Have you ever been surprised when someone shares a struggle that you also have? A moment when you find yourself thinking, “I thought it was just me.” This thought is usually followed by a feeling of relief. The realization that your response could be normal. Sometimes you even have the opportunity to connect with the other person and share feelings and possibly even help each other.
Feeling like you are the only one is a dark and lonely place to be. It is usually a place of no hope – a place of shame. I do not know why we tend to believe we are the only ones. Maybe it is a condition of being young? As I get older, the more I realize there is nothing new under the sun. Not sure about that? Try thinking of something crazy, off- the-wall, then search for it on the internet. Anyway, I do not know why, but I definitely thought I was the only one. Maybe this is because people are so good at hiding their dark places. Sure, people can be temperamental, moody and dark, but that could just be their personality, right? Or is there something else there. When we always put on our happy faces, other people tend to think that we really are happy all of the time – that we somehow have better lives with no challenges or adversities. Social media is chocked full with pictures of our friends at parties, with family, at the beach – lovely, beautiful places and many smiling faces. Of course their life must be better than mine! They get to go to Bermuda or Saint Thomas! Who gets to do that?!? Vacations on the beach? Not me! But this is just an illusion. Most people are not going to post about the argument they had with their spouse. They are not going to share how that trip to Bermuda led to a second mortgage on their home and the unending financial stress.
So what causes us to hide behind our fake smiles? Pride. We are afraid of anyone knowing that we have weaknesses. Shame. We are afraid of how people would judge us and find us wanting if they really knew us or our prior life experiences. Rejection. People are so quick to reject others that remind them of their own struggles and failures.
When I was a freshman in high school, I was verbally attacked by another student during lunch one day. We did not know each other. We had no classes together. We never spoke to one another. She just started yelling at me about how my life was so perfect. She made this assumption based on my nice clothes and the group of students with me at the table. The reality was that my aunt had bought me knew clothes because when I came to live with her, just months before, all I had were basically rags. This girl didn’t know that earlier that year I lost everything, and I was completely broken inside. And what about the other students? They were an amazingly nice group of kids who took in the new girl even though she was dreadfully shy. They were great friends, and I was blessed to have them. The angry girl made an assumption about me, and she was completely wrong. Though, her out-lashing at me led to a conversation where she learned the truth about me. She also discovered that she was not alone. As it would turn out, our struggles were very similar. My hope since that day is that she found the help she needed.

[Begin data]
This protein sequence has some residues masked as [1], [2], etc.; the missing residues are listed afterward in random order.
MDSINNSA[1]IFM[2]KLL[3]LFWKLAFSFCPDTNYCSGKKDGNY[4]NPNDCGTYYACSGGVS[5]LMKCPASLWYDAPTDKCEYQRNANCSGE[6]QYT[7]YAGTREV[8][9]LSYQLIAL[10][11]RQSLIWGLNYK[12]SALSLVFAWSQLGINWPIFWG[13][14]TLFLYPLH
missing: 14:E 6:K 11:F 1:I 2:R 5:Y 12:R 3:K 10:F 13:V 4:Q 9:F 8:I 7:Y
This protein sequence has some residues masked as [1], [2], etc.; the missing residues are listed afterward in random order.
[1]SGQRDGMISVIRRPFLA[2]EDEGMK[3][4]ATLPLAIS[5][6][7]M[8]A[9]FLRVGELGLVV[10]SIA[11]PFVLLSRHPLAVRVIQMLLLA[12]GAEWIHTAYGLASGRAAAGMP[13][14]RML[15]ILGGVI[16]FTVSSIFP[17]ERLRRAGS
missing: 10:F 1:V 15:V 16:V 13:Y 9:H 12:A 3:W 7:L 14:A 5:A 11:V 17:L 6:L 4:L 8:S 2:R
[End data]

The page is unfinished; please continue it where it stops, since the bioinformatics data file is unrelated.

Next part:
When we read the book by the cover, we miss the entire story. We also miss the opportunity to grow through the experiences of the characters.
When I was first working through the idea of writing down my own experiences, to share my challenge and my path to healing and wholeness, one person recommended that I include a section on healthy sharing. I struggled with their recommendation for years. What did they mean by healthy sharing? The suggestion alone seems like good advice. This person was meeting with me as a mentor. Their recommendation was directly related to how uncomfortable they were with my level of sharing. There have been experiences in my life that have left deep marks on who I am and how I interact with others. I have a strong belief that if you want to have a deep relation with me, you will need to understand some of those marks in order to understand me and my reactions to certain circumstances. How can you mentor someone if you do not know them? To some, healthy sharing is keeping the dark challenges of your life between you and your counselor. Unfortunately, this helps no one else.
Once I knew a young lady who was obviously being wrecked inwardly by some stress in her life. Yet, each day she pasted a fake smile on her face and pretended that she was fine. One day, I gained the courage to gently challenge her smile. At first she resisted being honest with me. Then she said, “you wouldn’t understand.” This led to further discussion where she discovered that I did understand. She had that moment of discovering she was not alone. She also now had a resource – someone who could relate to her struggles. She also had hope knowing my smile was real. What if I hadn’t worked up the courage to approach her? What if I kept hidden my shared experiences?
When we are open about our experiences, it affords others facing the same struggles the opportunity to reach out to someone who would understand. We were never meant to do life alone. We grow through relationships. This is where I believe “healthy” plays a very important role. We will only have healthy growth in healthy relationships. A person filled with hate or lost in their own despair, who was not found healing, will never be able to help you talk through your struggles. They may be able to understand; but they cannot help you walk a road they have never traveled. Another element of “healthy” sharing is trust. If you are searching for someone that may be able to help you with your struggles, they must be someone you can trust.